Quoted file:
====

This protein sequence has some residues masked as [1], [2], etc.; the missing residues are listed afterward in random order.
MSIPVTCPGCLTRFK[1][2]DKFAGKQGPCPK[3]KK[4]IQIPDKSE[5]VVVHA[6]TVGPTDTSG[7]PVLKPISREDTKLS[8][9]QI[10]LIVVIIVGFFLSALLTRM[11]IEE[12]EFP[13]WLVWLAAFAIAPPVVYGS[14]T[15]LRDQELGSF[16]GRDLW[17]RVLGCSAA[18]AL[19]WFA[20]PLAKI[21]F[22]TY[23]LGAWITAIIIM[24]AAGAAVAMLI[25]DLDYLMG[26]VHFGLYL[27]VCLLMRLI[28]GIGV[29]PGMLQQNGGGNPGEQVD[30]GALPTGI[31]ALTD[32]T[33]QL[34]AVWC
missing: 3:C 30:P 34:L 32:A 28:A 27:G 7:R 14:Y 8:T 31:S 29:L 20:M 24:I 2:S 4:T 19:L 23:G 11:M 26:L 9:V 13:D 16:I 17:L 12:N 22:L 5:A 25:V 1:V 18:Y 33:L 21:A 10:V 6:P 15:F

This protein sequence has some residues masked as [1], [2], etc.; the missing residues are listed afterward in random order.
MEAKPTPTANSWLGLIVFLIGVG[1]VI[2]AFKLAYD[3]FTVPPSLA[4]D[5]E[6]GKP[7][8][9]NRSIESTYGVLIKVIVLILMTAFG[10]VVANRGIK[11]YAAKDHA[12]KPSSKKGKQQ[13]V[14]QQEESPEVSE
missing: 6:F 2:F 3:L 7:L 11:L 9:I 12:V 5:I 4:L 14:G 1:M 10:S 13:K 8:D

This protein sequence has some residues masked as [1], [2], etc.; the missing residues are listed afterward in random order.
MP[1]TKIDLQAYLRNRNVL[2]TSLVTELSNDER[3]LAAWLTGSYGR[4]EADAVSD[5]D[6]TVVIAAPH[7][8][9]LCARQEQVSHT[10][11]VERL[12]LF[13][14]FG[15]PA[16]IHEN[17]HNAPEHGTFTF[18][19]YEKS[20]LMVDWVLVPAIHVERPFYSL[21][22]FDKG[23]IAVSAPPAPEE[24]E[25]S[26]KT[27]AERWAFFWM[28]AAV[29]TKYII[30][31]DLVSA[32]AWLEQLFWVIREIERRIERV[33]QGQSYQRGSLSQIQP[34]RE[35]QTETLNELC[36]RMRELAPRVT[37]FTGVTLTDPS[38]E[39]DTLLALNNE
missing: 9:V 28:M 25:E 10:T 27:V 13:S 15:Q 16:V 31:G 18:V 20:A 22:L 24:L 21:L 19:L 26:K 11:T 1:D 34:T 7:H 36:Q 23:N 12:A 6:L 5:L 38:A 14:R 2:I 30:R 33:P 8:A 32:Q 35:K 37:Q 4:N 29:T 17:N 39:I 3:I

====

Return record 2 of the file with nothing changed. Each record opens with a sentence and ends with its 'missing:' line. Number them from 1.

This protein sequence has some residues masked as [1], [2], etc.; the missing residues are listed afterward in random order.
MEAKPTPTANSWLGLIVFLIGVG[1]VI[2]AFKLAYD[3]FTVPPSLA[4]D[5]E[6]GKP[7][8][9]NRSIESTYGVLIKVIVLILMTAFG[10]VVANRGIK[11]YAAKDHA[12]KPSSKKGKQQ[13]V[14]QQEESPEVSE
missing: 6:F 2:F 3:L 7:L 11:L 9:I 12:V 5:I 4:L 14:G 1:M 10:S 13:K 8:D